If exercise has fallen by the wayside during the pandemic, here's yet another reason to get back on the saddle.
A study from The Cooper Institute, in conjunction with researchers from Harvard and Stanford universities, fitness still matters to reduce all-cause and heart disease deaths, despite advances in modern medicine and lifestyle changes.
"Despite significant advances in medicine and a reduction in mortality rates over the past 30 years, fitness remains as important now as it did in the first study,” said Steve Farrell, Ph.D., senior investigator at The Cooper Institute and lead author of the study.
“Further, with the significant mental and physical challenges that have been brought on by the COVID-19 pandemic, meeting the current physical activity guidelines is more important than ever,” Farrell added.
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This study looked at nearly 48,000 men over a 50-year span who all completed baseline examinations and a maximal treadmill exercise test at the Cooper Clinic.
The men were divided into two chronological groups based on changes in medical care, including the use of statins and advances in cardiovascular interventions such as thrombolytic drugs and stents, which became more common in the early 1990s.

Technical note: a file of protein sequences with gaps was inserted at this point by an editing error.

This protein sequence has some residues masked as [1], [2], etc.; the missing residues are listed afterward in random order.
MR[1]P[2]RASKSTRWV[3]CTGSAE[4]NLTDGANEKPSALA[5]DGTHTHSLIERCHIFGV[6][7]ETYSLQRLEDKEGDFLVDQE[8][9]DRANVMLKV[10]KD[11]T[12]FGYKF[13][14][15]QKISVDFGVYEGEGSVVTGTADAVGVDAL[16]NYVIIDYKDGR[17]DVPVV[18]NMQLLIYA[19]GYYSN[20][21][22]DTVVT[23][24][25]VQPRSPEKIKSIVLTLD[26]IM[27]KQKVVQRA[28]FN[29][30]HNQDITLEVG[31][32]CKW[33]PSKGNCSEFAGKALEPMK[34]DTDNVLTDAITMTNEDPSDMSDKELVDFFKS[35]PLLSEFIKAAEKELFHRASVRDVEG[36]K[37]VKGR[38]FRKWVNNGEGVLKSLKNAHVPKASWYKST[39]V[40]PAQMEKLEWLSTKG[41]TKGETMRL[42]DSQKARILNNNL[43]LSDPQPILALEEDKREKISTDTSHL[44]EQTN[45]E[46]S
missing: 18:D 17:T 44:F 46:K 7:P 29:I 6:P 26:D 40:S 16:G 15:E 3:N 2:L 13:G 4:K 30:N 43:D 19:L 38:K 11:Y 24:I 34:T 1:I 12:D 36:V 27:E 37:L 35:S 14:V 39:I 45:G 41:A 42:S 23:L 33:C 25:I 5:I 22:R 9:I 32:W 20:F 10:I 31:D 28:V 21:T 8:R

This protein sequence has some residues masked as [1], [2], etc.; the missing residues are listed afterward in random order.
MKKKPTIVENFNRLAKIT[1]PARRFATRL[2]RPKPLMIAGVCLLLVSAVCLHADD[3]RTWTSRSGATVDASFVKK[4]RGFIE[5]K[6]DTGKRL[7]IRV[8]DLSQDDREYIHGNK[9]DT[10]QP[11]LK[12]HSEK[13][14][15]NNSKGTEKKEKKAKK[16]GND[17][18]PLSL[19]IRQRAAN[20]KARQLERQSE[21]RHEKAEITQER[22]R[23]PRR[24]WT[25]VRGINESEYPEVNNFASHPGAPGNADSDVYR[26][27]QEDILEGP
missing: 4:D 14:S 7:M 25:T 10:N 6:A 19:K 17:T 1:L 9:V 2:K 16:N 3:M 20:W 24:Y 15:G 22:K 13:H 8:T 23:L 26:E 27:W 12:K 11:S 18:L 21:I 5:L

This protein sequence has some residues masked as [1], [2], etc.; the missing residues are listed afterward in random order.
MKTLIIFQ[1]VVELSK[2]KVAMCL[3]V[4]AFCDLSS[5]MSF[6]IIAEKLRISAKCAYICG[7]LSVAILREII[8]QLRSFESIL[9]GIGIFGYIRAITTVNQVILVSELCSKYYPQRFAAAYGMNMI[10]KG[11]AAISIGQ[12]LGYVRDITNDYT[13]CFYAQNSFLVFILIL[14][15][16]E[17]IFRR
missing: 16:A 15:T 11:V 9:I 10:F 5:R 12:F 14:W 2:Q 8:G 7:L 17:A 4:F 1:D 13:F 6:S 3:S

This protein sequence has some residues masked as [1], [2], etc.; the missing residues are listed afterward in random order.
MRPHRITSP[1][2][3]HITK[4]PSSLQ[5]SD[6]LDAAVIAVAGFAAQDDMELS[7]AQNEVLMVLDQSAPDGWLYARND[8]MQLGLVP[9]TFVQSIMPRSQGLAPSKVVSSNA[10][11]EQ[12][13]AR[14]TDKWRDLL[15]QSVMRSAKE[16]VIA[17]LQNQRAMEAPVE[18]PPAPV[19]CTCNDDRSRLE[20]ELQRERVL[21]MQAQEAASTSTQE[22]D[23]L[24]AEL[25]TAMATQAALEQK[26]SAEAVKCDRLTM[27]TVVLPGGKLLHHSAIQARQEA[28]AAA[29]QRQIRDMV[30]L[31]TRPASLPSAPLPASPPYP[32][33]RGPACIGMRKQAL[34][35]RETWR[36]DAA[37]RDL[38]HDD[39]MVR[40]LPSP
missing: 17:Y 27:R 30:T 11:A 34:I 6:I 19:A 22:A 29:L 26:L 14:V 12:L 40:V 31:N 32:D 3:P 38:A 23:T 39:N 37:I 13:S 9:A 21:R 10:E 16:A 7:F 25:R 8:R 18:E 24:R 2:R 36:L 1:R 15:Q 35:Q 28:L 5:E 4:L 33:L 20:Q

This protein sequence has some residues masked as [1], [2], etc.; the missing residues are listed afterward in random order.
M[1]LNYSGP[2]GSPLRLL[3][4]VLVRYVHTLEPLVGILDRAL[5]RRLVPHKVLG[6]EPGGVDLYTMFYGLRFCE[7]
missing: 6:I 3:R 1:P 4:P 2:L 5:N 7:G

Men from both groups were categorized as low fit, moderate fit or high fit based on their treadmill test results and age group.
When compared against those with low fitness, men in both groups demonstrated that high and moderate fitness significantly decreases all-cause mortality risk:
- High fitness reduced mortality by 47% in the group seen between 1970 and 1991.
- High fitness reduced mortality by 48% in the group seen between 1992 and 2014.
Over the last 50 years, advances in modern medicine have helped people live longer by identifying and treating risk factors for heart disease, stroke and cancer.
The 1989 study from the Cooper Center Longitudinal Study showed a strong and inverse relationship between fitness and mortality.
While the original study prompted the American Heart Association to add physical inactivity as a modifiable risk factor for heart disease in 1992, the new study adds another 25 years of patient information to examine whether modern medicine negates the importance of fitness.